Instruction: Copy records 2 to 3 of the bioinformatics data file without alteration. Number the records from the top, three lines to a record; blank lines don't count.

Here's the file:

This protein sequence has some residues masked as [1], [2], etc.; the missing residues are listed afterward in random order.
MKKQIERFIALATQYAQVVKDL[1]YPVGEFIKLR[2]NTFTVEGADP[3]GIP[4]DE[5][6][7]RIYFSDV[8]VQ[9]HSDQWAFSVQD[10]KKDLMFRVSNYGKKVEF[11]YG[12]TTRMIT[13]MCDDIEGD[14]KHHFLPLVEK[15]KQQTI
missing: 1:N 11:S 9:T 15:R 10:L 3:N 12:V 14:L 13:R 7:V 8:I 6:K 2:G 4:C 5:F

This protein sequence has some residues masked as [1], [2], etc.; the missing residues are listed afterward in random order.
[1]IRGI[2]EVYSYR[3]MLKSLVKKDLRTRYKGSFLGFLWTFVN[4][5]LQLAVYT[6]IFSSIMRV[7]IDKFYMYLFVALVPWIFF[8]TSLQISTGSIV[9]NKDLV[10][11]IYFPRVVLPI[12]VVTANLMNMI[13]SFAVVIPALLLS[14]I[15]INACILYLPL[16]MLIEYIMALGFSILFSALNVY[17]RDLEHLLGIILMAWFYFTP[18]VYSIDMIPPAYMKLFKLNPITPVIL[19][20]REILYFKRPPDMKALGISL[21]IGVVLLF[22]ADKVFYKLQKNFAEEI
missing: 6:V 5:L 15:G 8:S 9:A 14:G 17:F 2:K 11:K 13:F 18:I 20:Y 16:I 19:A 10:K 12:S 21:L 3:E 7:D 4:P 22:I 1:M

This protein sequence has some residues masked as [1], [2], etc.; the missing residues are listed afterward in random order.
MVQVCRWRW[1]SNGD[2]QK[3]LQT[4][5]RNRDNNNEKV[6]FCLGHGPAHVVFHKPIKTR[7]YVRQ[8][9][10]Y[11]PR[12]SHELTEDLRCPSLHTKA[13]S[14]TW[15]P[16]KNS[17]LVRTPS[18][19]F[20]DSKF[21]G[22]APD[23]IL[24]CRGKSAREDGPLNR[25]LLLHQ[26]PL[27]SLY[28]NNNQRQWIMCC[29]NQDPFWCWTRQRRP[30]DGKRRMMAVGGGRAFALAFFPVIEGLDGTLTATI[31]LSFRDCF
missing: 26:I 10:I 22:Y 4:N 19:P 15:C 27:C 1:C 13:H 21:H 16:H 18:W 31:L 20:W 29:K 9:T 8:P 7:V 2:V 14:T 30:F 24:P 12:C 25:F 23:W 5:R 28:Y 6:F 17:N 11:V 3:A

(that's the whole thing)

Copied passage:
This protein sequence has some residues masked as [1], [2], etc.; the missing residues are listed afterward in random order.
[1]IRGI[2]EVYSYR[3]MLKSLVKKDLRTRYKGSFLGFLWTFVN[4][5]LQLAVYT[6]IFSSIMRV[7]IDKFYMYLFVALVPWIFF[8]TSLQISTGSIV[9]NKDLV[10][11]IYFPRVVLPI[12]VVTANLMNMI[13]SFAVVIPALLLS[14]I[15]INACILYLPL[16]MLIEYIMALGFSILFSALNVY[17]RDLEHLLGIILMAWFYFTP[18]VYSIDMIPPAYMKLFKLNPITPVIL[19][20]REILYFKRPPDMKALGISL[21]IGVVLLF[22]ADKVFYKLQKNFAEEI
missing: 6:V 5:L 15:G 8:S 9:A 14:G 17:F 2:K 11:K 13:F 18:I 20:Y 16:I 19:A 10:K 12:S 21:L 3:E 7:D 4:P 22:I 1:M

This protein sequence has some residues masked as [1], [2], etc.; the missing residues are listed afterward in random order.
MVQVCRWRW[1]SNGD[2]QK[3]LQT[4][5]RNRDNNNEKV[6]FCLGHGPAHVVFHKPIKTR[7]YVRQ[8][9][10]Y[11]PR[12]SHELTEDLRCPSLHTKA[13]S[14]TW[15]P[16]KNS[17]LVRTPS[18][19]F[20]DSKF[21]G[22]APD[23]IL[24]CRGKSAREDGPLNR[25]LLLHQ[26]PL[27]SLY[28]NNNQRQWIMCC[29]NQDPFWCWTRQRRP[30]DGKRRMMAVGGGRAFALAFFPVIEGLDGTLTATI[31]LSFRDCF
missing: 26:I 10:I 22:Y 4:N 19:P 15:C 27:C 1:C 13:H 21:H 16:H 18:W 31:L 20:W 29:K 9:T 8:P 7:V 2:V 14:T 30:F 24:P 12:C 25:F 23:W 5:R 28:Y 6:F 17:N 11:V 3:A